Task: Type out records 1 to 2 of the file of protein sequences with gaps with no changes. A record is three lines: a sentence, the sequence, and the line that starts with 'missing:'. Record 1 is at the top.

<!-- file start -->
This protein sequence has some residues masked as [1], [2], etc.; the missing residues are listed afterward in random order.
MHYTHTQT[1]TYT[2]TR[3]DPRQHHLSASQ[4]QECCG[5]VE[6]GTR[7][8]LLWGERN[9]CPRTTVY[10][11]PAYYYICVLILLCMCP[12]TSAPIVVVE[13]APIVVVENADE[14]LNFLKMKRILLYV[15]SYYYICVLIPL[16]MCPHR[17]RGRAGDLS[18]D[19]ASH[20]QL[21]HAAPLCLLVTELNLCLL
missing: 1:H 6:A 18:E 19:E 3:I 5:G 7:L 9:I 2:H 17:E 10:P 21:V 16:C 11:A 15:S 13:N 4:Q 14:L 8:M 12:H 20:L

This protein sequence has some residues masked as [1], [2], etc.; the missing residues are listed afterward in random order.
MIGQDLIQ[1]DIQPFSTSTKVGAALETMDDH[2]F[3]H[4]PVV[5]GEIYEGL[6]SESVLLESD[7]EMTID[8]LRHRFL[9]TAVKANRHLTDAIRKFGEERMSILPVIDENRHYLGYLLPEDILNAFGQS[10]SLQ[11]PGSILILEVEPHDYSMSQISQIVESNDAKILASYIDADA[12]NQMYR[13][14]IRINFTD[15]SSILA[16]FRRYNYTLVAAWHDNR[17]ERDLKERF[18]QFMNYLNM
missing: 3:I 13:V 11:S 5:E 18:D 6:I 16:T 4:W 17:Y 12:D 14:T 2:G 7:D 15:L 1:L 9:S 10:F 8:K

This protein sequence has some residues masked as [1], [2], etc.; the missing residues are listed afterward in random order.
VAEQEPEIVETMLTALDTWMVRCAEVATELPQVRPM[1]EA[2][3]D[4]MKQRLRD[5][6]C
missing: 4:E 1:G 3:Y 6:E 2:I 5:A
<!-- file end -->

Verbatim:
This protein sequence has some residues masked as [1], [2], etc.; the missing residues are listed afterward in random order.
MHYTHTQT[1]TYT[2]TR[3]DPRQHHLSASQ[4]QECCG[5]VE[6]GTR[7][8]LLWGERN[9]CPRTTVY[10][11]PAYYYICVLILLCMCP[12]TSAPIVVVE[13]APIVVVENADE[14]LNFLKMKRILLYV[15]SYYYICVLIPL[16]MCPHR[17]RGRAGDLS[18]D[19]ASH[20]QL[21]HAAPLCLLVTELNLCLL
missing: 1:H 6:A 18:E 19:E 3:I 5:G 7:L 9:I 2:H 17:E 10:P 21:V 16:C 11:A 15:S 13:N 4:Q 14:L 8:M 12:H 20:L

This protein sequence has some residues masked as [1], [2], etc.; the missing residues are listed afterward in random order.
MIGQDLIQ[1]DIQPFSTSTKVGAALETMDDH[2]F[3]H[4]PVV[5]GEIYEGL[6]SESVLLESD[7]EMTID[8]LRHRFL[9]TAVKANRHLTDAIRKFGEERMSILPVIDENRHYLGYLLPEDILNAFGQS[10]SLQ[11]PGSILILEVEPHDYSMSQISQIVESNDAKILASYIDADA[12]NQMYR[13][14]IRINFTD[15]SSILA[16]FRRYNYTLVAAWHDNR[17]ERDLKERF[18]QFMNYLNM
missing: 3:I 13:V 11:S 5:E 18:D 6:I 16:T 4:W 17:Y 12:D 14:T 2:G 7:D 15:L 1:L 9:S 10:F 8:K